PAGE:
Friday, September 28, 2012

Two Sparrows

Song Sparrow

Here are digiscoped portraits of two similar looking sparrows of the same genus, Song Sparrow (Melospiza melodia) and Lincoln’s Sparrow (Melospiza lincolnii). These two species can be challenging to separate even for experienced birders. I've previously written that the plumage pattern of Lincoln's Sparrows appear tighter, compact, almost speckled versus long stripes. The Song Sparrow's flanking brown stripes are thicker compared to the fine flecks of black on the Lincoln's Sparrow. I also see fewer colors on most eastern Song Sparrows (white, brown, and gray), whereas Lincoln's warmer coloration offers a bit more complexity (white, tan, brown, gray, copper, black). Looking at photographs is one thing, but identifying a bird in the wild can be an entirely different identification experience.

Lincoln's Sparrow

On Lincoln's Sparrow Pete Dunne once wrote, "There is no trick that could be offered here for making this identification. Only mindfulness will work." And a lot of practice, I'll add. Still, no one is infallible when it comes to bird identification and I've been corrected by more experienced birders than myself, but always gracious and humble in thanking them for the assist.

So, how do identification errors occur? There are a myriad ways, to be sure. It could be inexperience with a particular species, or maybe an obstructed view or too brief of a look. Lighting can be a factor. Sometimes experienced birders make what I refer to as database index or fetching errors. This occurs in a moment of intense birding when dozens of species are present, flittering about, and you’re trying to rattle off their names as quickly as you see them. A hit registers, but it’s premature and you blurt out a name that just so happens to be wrong – you know practically it the moment you do it. "House Wren? I didn't mean House Wren! How did I get House Wren out of that?" These can be amusing at times and it’s good to laugh at ourselves on occasion. With bird identification, as with any avocation or vocation, one improves with repetition.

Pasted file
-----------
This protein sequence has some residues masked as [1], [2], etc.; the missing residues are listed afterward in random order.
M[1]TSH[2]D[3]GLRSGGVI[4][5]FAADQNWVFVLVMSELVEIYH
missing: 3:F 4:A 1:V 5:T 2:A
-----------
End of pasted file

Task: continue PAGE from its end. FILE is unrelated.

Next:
Lincoln's Sparrow

When I identify Lincoln's Sparrows in the field today, it's an almost instantaneous process and not one of diagraming the salient plumage characteristics. One can reach a level of skill where the identification hits you the moment you see the bird. I think this is what Pete is talking about. But perhaps what's most important is not whether we can identify a bird correctly, but taking the time to observe and appreciate its beauty, its life, and its brief existence within the boundaries of our own. And also consider what small actions or sacrifices we can do or make daily to conserve vital habitat birds need in order to survive on this planet.

Think globally, bird locally!

All images © 2012 Mike McDowell

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